The Fantasy Analyzer- Downgrade Delirium
In past seasons of AFL Fantasy, we have had two weeks to look at the rookies free of price change before bringing them into our squads. Of course this year the prices have been moving after just one game, a frightening thought to the most dedicated of fantasy coaches. So how should we counteract this rule change?
In past seasons of AFL Fantasy (or DreamTeam as it was previously known),we have had two weeks to look at the rookies free of price change before bringing them into our squads. Of course this year the prices have been moving after just one game, a frightening thought to the most dedicated of fantasy coaches. So how should we counteract this rule change? Should we refuse to pay the heightened dollar for a rook, or should we not look to skimp so much?
Rookies That Have Grown in Value
Nick Robertson, Tom Cutler and Matt Crouch are primary candidates for this category. The Lions Robertson has accumulated an extra $21,448 to his price tag, whilst Cutler and Crouch have added $11,000 and $80,497 respectively. In laymen’s terms, especially with Crouch, we have missed the boat. Last season I would’ve suggested that we wait and try and find cheaper rooks who are about to play their third game of league football, but that was in a season where we had two games before the prices began to boom! We have no similar waiting period this year and thus it’s much more difficult to bring in a rookie who hasn’t changed in price. That’s the main con, losing cash for future upgrades, but some would suggest the pro’s outweigh the con’s when considering a trade between these two rookie categories. For one, bringing in a Robertson allows us to have a general understanding of his job security. We also have two scores to assess and determine what we expect his future scoring output to provide. These simple reasonings just go to show that both sides of the coin must be considered…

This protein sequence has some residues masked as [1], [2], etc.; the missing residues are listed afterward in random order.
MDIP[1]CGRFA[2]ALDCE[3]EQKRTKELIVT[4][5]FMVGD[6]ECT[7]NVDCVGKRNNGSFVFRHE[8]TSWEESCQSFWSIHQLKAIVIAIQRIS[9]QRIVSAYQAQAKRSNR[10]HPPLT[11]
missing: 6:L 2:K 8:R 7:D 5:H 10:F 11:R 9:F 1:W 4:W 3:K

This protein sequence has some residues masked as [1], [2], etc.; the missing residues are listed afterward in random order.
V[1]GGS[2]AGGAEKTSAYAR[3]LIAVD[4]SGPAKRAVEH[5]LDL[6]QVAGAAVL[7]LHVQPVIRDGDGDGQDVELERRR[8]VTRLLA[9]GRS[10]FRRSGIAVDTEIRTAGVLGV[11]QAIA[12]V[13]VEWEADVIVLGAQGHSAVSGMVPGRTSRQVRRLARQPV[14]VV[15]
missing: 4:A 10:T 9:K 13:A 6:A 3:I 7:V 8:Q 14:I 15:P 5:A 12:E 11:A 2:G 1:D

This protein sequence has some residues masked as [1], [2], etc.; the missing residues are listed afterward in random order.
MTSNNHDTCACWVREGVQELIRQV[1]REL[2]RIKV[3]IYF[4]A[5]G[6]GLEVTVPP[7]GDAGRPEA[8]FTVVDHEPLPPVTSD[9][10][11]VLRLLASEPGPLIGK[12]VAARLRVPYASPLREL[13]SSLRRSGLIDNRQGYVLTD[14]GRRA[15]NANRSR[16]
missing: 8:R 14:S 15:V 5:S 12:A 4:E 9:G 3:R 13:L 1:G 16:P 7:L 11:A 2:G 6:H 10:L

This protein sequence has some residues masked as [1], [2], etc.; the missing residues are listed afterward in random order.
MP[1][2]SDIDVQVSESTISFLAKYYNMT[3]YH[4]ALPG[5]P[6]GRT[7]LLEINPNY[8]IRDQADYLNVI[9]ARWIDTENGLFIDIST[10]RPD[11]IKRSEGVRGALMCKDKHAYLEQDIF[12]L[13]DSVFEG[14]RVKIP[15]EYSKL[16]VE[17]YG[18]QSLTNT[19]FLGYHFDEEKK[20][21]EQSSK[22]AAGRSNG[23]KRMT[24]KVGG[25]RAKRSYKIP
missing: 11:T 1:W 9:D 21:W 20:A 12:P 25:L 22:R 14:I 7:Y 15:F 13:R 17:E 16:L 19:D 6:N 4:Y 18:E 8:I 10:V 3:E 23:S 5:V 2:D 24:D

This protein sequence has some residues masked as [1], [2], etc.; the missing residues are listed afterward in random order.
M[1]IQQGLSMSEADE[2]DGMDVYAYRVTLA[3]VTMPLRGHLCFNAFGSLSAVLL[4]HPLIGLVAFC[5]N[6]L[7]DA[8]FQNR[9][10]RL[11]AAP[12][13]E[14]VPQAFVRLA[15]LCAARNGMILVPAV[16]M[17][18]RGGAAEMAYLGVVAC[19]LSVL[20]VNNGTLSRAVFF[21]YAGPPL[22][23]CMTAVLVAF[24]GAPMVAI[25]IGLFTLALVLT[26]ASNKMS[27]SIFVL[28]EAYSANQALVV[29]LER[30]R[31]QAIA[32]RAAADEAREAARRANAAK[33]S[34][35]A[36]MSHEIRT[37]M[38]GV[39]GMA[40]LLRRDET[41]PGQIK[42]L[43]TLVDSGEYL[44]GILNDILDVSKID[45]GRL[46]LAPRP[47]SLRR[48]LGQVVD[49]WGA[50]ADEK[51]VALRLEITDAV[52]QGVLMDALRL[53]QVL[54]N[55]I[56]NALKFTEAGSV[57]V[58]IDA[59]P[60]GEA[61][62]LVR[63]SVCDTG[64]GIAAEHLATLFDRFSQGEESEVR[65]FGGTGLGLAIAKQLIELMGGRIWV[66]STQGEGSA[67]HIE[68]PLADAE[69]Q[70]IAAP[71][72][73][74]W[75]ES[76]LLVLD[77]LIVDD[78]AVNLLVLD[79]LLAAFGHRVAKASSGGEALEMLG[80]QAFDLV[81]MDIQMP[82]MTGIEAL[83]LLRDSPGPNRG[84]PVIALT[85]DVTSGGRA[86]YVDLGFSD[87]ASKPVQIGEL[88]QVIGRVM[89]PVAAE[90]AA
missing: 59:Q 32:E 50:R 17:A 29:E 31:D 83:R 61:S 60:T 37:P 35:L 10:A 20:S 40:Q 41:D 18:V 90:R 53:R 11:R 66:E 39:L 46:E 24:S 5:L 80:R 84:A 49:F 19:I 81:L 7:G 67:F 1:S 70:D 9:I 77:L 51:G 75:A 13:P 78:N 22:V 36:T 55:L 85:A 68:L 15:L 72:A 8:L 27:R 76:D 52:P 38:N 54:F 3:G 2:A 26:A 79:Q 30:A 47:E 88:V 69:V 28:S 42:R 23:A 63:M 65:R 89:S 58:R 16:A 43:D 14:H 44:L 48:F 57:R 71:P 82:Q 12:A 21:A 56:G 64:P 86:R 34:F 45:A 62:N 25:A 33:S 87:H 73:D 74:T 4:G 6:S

Rookies yet to Debut
This is where we get the greatest bang for our buck. The likes of Honeychurch, Lennon, Salem and Morabito fall into this category and if they’re selected in weeks to come, the expectation is that they’ll increase in value from the get-go. In stark contrast to what I previously mentioned with the rookies that had grown in value, we don’t have any ability to assess future job security, scoring potential and sub risk. This might not be especially worrisome later in the year, where the best coaches will have 1 strong bench contributor on each line to ward off any potential late out’s and the like. Unfortunately for us fantasy coaches, we are far from this stage and can’t really look much past the byes right at the moment. No matter what sort of position you’re in bye structure wise, if you pick up a Honeychurch and find out two weeks later that he has been ousted for the Round 8 clash, you can count another donut to your bye structure over that week. Furthermore the lack of job security can hurt your earning potential, something which isn’t a likely issue for owners of rookies who have strong job security.
At the end of the day, determining the gamble or risk of any one move differentiates from coach to coach. Both strategies are fraught with danger. Bring in Honeychurch and you may have just managed to bring in the strongest scorer of the second half of the season in Dane Swan, but the young Dog may be dropped just a week later heading into the hazardous byes. Get Robertson and have a strong rookie who maintains a strong output, but lose points on the difference of a Griffen to a Swan. So let me know how you want to play it. Are you a risk taker or are you willing to settle for less and sleep easy at night? The floor (or poll) is yours!
Remember to give me a follow on twitter @B_Gogos, where I’m talking fantasy football 24/7. Good luck with your side heading into Anzac Day! Should be a ripping day of football and I for one can’t wait!